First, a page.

• meandthebooks
    2018-12-15 12:11

    The first thing that got me interested in this book is because it's about plants. I remember my mother who loves plants and gardening. So I was instantly interested when NetGalley offered this book to read.So this book tells the story of Carlos Magdalena who worked as a botanist at the Royal Botanical Gardens, Kew. We will know that this story is certain about the plant and Magdalena's efforts to prevent extinction.Sure enough, from the beginning in this book has been told about the journey how Magdalena can get into Kew. Then he asked how to keep some species from extinction. From the beginning Magdalena had told her story in a light, easy-to-understand language.Well, I never visited Kew, because I'm in Indonesia. But I will look at this book from another point of view. Through this book Magdalena has shown the various sides of a botanist's life. By the way, the delivery is sometimes serious, funny and ordinary. Then each section is told according to different species and territories.What I expect from this book is a clear picture of the species. Because when I read the book and curious about the type of species, I will look for it over the internet. So I hope this can be fixed.So, is this book worth to read? True, this book can be very interesting for botany or anyone who loves plants. Because I'm not a plant lover and can be interested, so I'm sure this book will also be very interesting for ordinary people like me.Thank you to NetGalley for letting me read this book. Although I read in a slow tempo but this book really attracted my curiosity.So how many stars for this book? from the depths of my heart, I will give 4 star. Actually when reading this book and making me very interested in the plant, I finally went to one of the forests in Indonesia with this book. Reading The Plant Messiah: Adventures in Search of the World's Rarest Species By Carlos Magdalena with the lush, rain, drizzle and very quiet rainforest situation can give me another feeling. Several times I found a stream of sulfur streams, very tall pine plants, wild flowers, wild butterflies, and cold air. If you want to know my feelings, it is incredible. I am grateful to be able to read this book and I invite everyone to read it.Look once again, that it's possible that some of the objects we use come from forests, plants and rare plants. Please also look this review in buku-books.com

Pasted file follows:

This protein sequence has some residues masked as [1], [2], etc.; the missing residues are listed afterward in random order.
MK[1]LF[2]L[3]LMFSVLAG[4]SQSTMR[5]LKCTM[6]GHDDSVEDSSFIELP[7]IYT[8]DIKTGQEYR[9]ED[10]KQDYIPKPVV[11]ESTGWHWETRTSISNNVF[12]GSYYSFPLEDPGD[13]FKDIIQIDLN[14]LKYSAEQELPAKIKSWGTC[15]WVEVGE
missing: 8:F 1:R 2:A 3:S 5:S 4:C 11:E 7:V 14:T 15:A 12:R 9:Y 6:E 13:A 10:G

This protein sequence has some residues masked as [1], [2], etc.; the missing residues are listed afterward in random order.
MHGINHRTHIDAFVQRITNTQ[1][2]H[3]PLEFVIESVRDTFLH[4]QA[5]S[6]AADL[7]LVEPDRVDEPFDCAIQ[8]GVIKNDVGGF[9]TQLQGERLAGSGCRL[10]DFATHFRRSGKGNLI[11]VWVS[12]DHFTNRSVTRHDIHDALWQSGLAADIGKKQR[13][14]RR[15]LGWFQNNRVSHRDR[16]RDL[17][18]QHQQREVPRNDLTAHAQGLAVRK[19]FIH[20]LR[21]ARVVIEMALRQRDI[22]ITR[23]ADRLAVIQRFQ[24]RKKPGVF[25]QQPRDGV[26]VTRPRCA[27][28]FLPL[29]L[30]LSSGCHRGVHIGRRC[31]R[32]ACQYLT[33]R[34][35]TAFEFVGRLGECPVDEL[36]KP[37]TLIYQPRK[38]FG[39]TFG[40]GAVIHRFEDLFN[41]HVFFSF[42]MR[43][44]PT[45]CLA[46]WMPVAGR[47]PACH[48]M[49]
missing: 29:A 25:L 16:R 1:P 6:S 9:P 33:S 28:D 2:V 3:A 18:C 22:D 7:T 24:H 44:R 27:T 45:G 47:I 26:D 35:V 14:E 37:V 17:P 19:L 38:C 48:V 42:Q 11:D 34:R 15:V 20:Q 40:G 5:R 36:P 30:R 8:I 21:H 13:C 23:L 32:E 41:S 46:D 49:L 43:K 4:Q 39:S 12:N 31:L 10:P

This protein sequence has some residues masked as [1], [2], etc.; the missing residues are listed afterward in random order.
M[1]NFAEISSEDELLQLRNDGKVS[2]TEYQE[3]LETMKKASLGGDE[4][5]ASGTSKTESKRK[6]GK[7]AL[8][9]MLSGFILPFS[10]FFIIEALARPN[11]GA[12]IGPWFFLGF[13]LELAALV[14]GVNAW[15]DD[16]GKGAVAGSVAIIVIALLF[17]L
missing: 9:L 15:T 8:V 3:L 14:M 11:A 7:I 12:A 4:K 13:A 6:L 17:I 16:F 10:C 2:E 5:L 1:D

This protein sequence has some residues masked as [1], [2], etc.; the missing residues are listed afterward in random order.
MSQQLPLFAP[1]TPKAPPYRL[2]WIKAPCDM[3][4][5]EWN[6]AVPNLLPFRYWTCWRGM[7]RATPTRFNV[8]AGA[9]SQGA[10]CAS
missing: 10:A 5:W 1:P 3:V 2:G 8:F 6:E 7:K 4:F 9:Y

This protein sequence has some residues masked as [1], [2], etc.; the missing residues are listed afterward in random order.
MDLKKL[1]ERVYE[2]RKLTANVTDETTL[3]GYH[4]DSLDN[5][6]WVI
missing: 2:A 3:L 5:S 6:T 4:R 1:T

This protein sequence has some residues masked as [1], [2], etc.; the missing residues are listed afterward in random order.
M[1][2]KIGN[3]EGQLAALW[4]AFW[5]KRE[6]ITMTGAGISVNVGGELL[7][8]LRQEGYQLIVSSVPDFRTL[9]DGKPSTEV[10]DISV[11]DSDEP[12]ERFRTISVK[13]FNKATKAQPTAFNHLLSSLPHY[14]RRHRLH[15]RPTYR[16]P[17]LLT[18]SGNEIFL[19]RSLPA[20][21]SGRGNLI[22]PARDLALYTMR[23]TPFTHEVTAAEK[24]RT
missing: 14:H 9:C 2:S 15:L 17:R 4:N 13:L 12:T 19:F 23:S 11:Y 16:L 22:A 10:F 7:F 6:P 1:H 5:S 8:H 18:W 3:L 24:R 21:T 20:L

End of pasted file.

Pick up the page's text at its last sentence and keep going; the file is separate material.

• RMazin
    2018-12-02 14:52

    Carlos Magdalena is the plant messiah. His mission is one of plant advocacy and rescue. As a horticulturist and botanist at Kew Gardens. But he is not only found there. More frequently, Carlos travels the world in search of rare plants, restoring plant ecosystems and trying to get humans to work within the framework of the environment for the betterment of our planet. While most people see a single plant, Carlos sees the whole ecosystem that either supports it or destroys it. He seeks to educate and change what we are doing to our world, whether it is a large project or perhaps something a hobbyist can grow in a backyard.The Plant Messiah begins as a memoir showing how environment and family in Spain influenced Carlos. Then through his instincts, skills, determination and education he transforms himself into a knowledgeable and innovative advocate of the natural world. He is ready to risk time, and himself to pursue plants in many inhospitable situations.The book is exciting, amusing and informative. Since I had an ARC on my Kindle from Netgalley, I read the book slowly. That is because there weren’t any pictures in this format. So with my Kindle opened to the text, and my Ipad researching the images of the Latin plant names, I could see what Carlos was seeing. Yes, it took longer to read but it was still enjoyable. And sometimes, having lived on the East Coast and Southwest deserts, I was able to recognize similar plant life – major coup!Recommended and thanks to Netgalley and the publisher for the opportunity to read this book.

  • Kaitlyn
    2018-12-11 14:54